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Life in Britain: 'Tis The Season To Be Jolly

When I woke up today morning and peeked out of my window, the world was covered in a milky white haze. I could not even make out the block of buildings that were adjacent to ours. This was a pea-souper alright, with none of the ickiness attached to it.

Winter's finally arrived in the South of England.

As I started on my trek to work, I couldn't help noticing the spider's cobwebs. Instead of the regulation saliva based transparent thread, the spiders had somehow got hold of white woollen thread to knit their webs for the winter season. Closer inspection made it clear that it was merely the frost attaching itself firmly to the spider's threads!

For a long time, I had been moaning at the lack of winter with the rest of the Brits. 'Where's that first breath of frost that arrives to kill the bugs?', I queried no one in particular. But this week, winter arrived with a vengeance. There's a sharp nip in the air, you can see the puffs of white forming in the air from your breath and no matter how well wrapped you are, if you stood still for more than a minute, you can feel the cold seeping into your bones.

I love this! I love autumn and I love winter - with its cold, cold mornings and a mere handful of hours of daylight. I love wearing the thick jackets, woolly hats, colourful scarves and gloves. I love drinking hot, hot coffee or chocolate and stomping my feet to keep me warm. Of course, winter means its Christmas time - the town centre bedecked in colourful lights, Christmas trees covered in tinsel, baubles and pretty figurines, big malls decorated to death with Christmas stuff, complete with a 'grotto', which has a scrawny 'Santa' too knackered to even say 'ho' to a toddler, carols emanating from the street corners and the radio and of course, the mad scurry for presents for loved ones.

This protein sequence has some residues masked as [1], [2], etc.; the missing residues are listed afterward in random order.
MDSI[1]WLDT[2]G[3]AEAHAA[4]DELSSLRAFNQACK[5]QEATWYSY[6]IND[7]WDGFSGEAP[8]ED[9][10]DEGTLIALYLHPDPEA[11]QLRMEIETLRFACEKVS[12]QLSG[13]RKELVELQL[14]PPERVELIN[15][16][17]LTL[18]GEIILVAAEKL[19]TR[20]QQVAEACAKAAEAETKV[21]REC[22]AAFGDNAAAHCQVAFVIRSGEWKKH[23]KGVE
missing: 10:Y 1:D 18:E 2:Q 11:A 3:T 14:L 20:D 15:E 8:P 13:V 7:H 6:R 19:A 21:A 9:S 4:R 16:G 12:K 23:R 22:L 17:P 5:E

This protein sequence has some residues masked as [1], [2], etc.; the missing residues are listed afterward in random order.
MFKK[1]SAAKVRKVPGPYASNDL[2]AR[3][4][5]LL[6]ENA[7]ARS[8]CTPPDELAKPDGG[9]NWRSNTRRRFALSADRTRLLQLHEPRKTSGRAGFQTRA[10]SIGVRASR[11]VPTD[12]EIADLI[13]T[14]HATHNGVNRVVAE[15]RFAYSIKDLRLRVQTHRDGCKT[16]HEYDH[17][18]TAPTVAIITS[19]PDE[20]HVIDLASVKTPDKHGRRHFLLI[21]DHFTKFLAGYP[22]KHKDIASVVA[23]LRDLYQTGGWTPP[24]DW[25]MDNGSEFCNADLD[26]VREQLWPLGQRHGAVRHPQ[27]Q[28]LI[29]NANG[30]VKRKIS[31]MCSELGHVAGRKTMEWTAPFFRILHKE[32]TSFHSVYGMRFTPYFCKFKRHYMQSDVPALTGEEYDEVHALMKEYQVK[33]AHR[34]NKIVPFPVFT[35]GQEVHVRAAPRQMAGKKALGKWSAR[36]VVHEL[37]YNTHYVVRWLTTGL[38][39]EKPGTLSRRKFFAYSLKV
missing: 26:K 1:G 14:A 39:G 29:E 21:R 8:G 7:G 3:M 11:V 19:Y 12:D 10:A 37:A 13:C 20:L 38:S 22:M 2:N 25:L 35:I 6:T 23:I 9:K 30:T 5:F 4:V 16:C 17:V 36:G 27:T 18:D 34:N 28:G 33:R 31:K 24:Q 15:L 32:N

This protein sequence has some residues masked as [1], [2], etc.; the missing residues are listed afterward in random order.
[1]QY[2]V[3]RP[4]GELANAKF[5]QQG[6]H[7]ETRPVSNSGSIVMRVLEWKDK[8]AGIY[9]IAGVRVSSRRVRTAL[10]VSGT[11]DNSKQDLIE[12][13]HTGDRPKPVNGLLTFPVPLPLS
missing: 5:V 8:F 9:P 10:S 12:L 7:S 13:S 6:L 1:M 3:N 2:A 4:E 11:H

This year, I've been caught up in the festivities a bit more than usual, what with my son, who studies in a Catholic school wanting us to have a Christmas tree and all that goes with it. Thus, I've found myself collecting Christmas recipes, buying mince pies and Christmas puddings, mulled wine and gingerbread and that ultimate of Christmas mainstays, Christmas crackers! I am having so much fun that I am rather looking forward to wrapping up the presents we've got for little P and hiding them under the tree for him to find on Christmas morning. Of course, we had to surmount the problem of finding a route for Santa to enter our house, as we don't have a chimney - we solved it by working out he could chuck them in via the letter box!

Lugging the (fake!) tree home, along with a highly excited and a chatterbox of a almost 5 year old in a cold, dark evening is no easy feat but it was well worth it to see his face the next morning when we finished setting it up and switched on the lights. Though I agree with people who say Christmas has become more of a greed fest than one of cheer and goodwill, I still cannot help feeling great joy at the sight of the festivities and a positive glow, as we stand on the brink of a brand new year.

So, whatever lies in store for us around the corner, enjoy the present for now and have a very, merry Christmas!

Posted by DesiGirl 4:17 pm 1 comments Links to this post  

The School Nativity Play

“Do not cry – wave at him but do not cry!”, advised my colleagues as I left work early to go to my son’s school Nativity Play.

“Cry? Now why would I do that? I will be beaming from ear to ear, clapping away like mad – but cry? Bah!” retorted I and started making my way schoolward.

Two weeks back, my son came home one day from his infant school, told me that he’s to practice his “lines” and I am to help him memorise it. I was puzzled. “Lines? What lines?” I wondered. Gentle probing brought out the whole story – little P has been chosen as one of the narrators for the Reception class’s rendition of the story of the very first Christmas. Needless to say, I was really pleased. Hell, I felt on top of the world!